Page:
Safety and other matters
■ Always follow what your guide says, especially when it comes to advisories on volcanic activity.
■ Wear the right clothing for cold weather. The temperatures on Mount Ijen could drop as low as 8 degrees Celsius with the wind chill, and even lower at the Mount Bromo viewpoint.
■ Wear comfortable hiking shoes. The hike from the drop off area to the crater rim is four kilometers. Bromo will need you to hike a little less.
■ For Mount Ijen, you need a gas mask even if you don’t have to wear it during most of the climb.
■ Masks and flashlights are usually inclusive of tour packages, but for DIY trips, you can rent a mask and flashlight at the parking area of Mount Ijen.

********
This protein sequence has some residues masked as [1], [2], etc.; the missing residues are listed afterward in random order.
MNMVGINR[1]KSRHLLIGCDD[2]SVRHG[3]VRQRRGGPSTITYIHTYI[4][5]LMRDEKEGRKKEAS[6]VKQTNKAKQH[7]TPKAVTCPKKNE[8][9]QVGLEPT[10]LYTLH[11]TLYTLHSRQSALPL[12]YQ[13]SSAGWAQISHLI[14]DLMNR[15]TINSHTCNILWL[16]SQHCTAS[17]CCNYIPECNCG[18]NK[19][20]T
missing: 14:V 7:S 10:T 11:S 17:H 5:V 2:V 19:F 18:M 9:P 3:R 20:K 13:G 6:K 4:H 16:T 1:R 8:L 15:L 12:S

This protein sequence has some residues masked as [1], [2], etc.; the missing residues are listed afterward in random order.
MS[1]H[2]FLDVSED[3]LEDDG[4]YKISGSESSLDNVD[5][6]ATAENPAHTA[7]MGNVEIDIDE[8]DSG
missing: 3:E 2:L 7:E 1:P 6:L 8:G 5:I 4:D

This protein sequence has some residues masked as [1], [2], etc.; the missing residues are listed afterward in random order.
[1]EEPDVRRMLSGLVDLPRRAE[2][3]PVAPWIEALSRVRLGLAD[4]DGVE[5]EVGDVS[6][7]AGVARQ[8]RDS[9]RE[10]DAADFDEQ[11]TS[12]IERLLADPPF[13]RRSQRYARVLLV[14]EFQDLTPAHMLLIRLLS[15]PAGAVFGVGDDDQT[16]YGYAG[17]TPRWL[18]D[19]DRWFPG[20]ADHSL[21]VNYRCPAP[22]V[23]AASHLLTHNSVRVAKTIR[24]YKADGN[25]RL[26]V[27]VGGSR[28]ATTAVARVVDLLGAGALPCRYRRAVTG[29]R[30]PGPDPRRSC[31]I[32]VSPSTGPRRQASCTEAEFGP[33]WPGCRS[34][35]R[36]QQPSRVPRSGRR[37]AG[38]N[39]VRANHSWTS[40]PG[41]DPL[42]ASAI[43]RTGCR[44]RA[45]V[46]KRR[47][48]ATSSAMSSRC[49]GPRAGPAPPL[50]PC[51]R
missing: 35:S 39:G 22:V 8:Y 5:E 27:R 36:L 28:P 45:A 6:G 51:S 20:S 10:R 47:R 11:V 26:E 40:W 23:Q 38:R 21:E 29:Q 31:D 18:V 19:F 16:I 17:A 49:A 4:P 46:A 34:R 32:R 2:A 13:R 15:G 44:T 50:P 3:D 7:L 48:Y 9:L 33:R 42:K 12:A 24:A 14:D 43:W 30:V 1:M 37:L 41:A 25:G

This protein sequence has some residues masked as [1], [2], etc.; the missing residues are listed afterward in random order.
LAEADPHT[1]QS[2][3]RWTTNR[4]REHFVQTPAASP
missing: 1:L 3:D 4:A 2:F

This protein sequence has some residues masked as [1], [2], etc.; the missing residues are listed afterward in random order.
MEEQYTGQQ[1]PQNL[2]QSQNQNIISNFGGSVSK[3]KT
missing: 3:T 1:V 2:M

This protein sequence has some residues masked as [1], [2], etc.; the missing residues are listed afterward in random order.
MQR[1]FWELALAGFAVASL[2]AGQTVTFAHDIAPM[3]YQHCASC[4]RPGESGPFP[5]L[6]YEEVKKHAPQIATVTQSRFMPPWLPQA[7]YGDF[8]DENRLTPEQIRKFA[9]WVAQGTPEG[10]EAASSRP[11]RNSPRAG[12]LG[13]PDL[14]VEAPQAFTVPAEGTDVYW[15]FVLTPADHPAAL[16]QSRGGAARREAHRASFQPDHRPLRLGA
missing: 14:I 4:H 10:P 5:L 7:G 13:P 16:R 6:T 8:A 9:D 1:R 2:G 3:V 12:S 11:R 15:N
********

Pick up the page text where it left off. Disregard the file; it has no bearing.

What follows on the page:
■ If your guide says you need to wear the mask, wear it.
■ The path to the sulfuric lake a kilometer from the crater rim is steep and unsteady so if you wish to see the phenomenal blue flames up close, make sure you’re fit to go down and back up.
■ Stay alert in the vicinity of the crater lake, especially while watching the blue flames and observing the sulfur miners, since the vents suddenly expel huge volumes of toxic sulfuric steam.
■ Make way for the sulfur miners. Some of them, by the way, moonlight as “taxi drivers” and offer their trolleys to hikers whose legs have given up on them.
■ Mount Bromo is a sacred volcano among the Tenggerese people, so observe proper decorum. They have a temple at the foot of the mountain called Pura Luhur Poten.
■ Since the volcano is active, those who wish to climb the crater are warned of its dangers, if not prohibited from doing so.